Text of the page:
When I was seven years old, my family lived in Rochester, New York on Webster Avenue, in an apartment above a dry-cleaners. My parents often had the daughter of a friend of theirs babysit myself and my three siblings. Her name was Marcie, she was 19 years old and a goddess as far as I was concerned. I was sure that one day I would marry her, she did agree to that arrangement, alas it never happened. Yet, 57 years later, she still holds a warm spot in my heart. Marcie is the one who introduced me to monsters.
Up until my paramour opened my eyes to the world of horror I had only had one instance where something really scared me (okay, the words “Wait until your Father comes home!” did have that effect — but I digress!). That was watching “The Wizard of Oz” on our small black and white T.V.. I had nightmares for two weeks, because of that Wicked Witch of the West! And let’s not even talk about those flying monkeys! Then the luscious Marcie took me to a whole other level.
My parents would go out for the evening, leaving our babysitter the usual instructions. Carol Ann and I were to be put to bed by eight, sometimes after a bath (oh yeah!), Gary and Martha got to stay up until nine. By ten-o-clock everyone was asleep except for moi, I would come slinking out into the living-room whining, “I can’t sleep!” Marcie would smile, lips the color of ripe apples, and pat the couch next to her. I would cuddle next to her soft frame and half watch whatever was on, it didn’t really matter. Then it happened! One late Friday night she turned on Thriller Theatre, the movie was “Dracula” starring the brilliant Bela Lugosi.
From the very first scene, as the credits rolled over the carriage drawn by black horses careening wildly through the dark foggy forest, with wolves howling in the background, I was riveted! The whole story, as Jonathan Harker goes to the castle of Dracula, meets the Count, and is seduced, unfolded like a revelation to me. I watched utterly mesmerized by the brooding terror of those eyes glowing with unholy fire, as the vampire manipulated and controlled all who came under his dark gaze. His boat trip to England, the insane Renfield, and the battle for Mena’s very soul left me breathless. The fact that the love of my life was clutching me to her bosom escaped me.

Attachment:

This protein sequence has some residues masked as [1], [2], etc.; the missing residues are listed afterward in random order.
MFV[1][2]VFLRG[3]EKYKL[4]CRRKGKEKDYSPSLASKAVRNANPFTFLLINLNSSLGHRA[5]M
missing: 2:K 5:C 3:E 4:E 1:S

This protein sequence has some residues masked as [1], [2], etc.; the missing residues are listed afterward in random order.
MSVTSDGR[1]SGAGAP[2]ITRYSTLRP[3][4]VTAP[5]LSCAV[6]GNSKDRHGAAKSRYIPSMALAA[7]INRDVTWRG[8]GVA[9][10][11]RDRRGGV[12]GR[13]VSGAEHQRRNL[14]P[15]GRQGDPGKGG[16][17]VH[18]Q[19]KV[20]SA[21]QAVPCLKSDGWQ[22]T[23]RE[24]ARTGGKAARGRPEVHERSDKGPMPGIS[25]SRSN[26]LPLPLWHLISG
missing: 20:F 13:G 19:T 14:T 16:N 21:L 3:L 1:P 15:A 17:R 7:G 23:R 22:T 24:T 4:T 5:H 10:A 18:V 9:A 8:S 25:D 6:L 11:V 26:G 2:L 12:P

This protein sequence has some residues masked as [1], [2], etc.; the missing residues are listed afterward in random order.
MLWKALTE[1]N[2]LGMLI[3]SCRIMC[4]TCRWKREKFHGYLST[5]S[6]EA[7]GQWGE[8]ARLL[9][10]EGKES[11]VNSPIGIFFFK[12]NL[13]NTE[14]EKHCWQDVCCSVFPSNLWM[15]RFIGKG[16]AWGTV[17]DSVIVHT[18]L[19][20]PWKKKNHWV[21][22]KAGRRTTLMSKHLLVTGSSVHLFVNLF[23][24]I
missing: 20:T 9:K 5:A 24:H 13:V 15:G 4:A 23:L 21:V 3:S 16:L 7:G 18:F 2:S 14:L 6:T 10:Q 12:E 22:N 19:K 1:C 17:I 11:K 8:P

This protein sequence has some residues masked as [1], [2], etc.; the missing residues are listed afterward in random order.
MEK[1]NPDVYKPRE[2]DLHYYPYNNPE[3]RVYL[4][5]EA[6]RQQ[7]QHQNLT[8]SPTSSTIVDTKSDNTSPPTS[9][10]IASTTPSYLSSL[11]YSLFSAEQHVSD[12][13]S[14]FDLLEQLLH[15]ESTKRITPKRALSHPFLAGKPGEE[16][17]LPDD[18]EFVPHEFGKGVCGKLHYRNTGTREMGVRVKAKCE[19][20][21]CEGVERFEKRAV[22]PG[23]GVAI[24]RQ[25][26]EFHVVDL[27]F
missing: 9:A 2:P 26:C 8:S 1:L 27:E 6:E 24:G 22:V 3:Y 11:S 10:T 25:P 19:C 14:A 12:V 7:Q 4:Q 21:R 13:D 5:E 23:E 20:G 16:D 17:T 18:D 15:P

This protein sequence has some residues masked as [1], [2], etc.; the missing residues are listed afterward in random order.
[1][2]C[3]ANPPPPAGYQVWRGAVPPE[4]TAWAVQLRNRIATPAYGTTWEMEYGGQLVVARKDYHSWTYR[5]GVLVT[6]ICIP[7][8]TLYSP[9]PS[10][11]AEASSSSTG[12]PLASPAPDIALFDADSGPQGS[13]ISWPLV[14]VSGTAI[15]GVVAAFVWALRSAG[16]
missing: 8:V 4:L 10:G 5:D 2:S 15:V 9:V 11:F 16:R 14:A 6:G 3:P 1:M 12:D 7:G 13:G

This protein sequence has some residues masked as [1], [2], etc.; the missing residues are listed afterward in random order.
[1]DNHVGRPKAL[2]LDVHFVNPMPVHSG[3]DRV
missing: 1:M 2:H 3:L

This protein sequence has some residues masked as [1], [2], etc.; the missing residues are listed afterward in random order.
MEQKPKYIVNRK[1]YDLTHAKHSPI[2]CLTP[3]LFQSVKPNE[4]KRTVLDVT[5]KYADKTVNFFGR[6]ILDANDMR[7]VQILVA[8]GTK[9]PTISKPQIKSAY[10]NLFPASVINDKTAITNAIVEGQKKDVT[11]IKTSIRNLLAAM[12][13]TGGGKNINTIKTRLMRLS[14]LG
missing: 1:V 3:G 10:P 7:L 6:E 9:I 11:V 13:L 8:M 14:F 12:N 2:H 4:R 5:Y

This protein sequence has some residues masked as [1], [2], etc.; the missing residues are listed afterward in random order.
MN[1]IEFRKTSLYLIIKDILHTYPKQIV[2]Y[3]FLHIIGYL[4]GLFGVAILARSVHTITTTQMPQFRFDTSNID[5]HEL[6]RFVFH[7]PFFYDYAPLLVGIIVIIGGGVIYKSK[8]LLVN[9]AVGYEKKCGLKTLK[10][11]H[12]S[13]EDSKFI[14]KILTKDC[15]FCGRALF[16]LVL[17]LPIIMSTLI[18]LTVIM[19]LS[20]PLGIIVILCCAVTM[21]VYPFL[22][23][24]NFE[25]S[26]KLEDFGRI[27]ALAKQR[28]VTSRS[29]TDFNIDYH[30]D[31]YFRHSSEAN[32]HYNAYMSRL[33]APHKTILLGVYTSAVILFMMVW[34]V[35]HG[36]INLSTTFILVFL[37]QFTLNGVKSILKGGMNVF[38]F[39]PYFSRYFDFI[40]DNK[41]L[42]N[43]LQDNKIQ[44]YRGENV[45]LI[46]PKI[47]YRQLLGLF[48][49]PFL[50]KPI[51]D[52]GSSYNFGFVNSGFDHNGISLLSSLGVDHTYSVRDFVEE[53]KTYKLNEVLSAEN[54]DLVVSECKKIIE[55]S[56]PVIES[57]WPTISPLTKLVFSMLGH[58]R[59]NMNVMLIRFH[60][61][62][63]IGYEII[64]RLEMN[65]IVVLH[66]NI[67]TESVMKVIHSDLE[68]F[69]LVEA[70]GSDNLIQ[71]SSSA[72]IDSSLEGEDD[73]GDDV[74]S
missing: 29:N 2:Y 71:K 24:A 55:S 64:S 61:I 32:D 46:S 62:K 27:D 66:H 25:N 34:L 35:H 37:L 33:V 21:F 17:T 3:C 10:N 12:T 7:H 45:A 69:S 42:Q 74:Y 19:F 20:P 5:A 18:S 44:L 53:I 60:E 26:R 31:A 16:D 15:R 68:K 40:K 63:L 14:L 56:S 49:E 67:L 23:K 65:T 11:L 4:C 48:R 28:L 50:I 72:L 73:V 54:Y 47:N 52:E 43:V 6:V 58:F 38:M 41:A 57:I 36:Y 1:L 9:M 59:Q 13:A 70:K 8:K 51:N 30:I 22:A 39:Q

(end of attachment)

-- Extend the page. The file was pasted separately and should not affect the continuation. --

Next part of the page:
I was in an alternative Universe, galvanized each step of the way. Every time he spoke, Dracula’s thick Romanian accent sent chills up my spine (yes, I know Lugosi was Hungarian, I was seven, for crying out loud). Lines like , “Ahh, the children of the night” echoed through my brain. When the movie came to a close with the words ‘THE END’ I was beside my self! This thing I had just experienced had eclipsed my desire for Marcie for the whole time it was on.
She picked me up carried me to bed, tucked me in and said, “Don’t tell your parents, okay?” I promised that it was our secret.
The next day I was over at my friend Frank Brown’s house, out back in the playhouse with his younger brother and sister, John and Sissy. I told them I had watched this scary movie about a thing called a vampire, that was undead. They all wanted to hear the story, so, for the next hour I regaled them, with a scene by scene telling of “Dracula. It left them breathless and squealing with delight. I warned them not to tell any adults or Marcie would get in trouble. They agreed, as long as I would tell them any other scary stories I would see.
By the end of that Summer my curvy goddess had let me watch Frankenstein, two Werewolf movies, and the Invisible Man. All of which I shared with my audience of three the next day. after that Summer, we moved and Marcie never babysat for us again. I was heartbroken. But my taste for Monsters had been whetted. Oh yeah, when I was in my Fifties I finally told my Mom that Marcie had allowed me to stay up and watch ‘Thriller Theatre’ ! She just laughed! So if you want to stay out of trouble with parents; wait 47 years before you tell them the truth!
Where ever you are Marcie, bless you for the gift of Monsters in my Life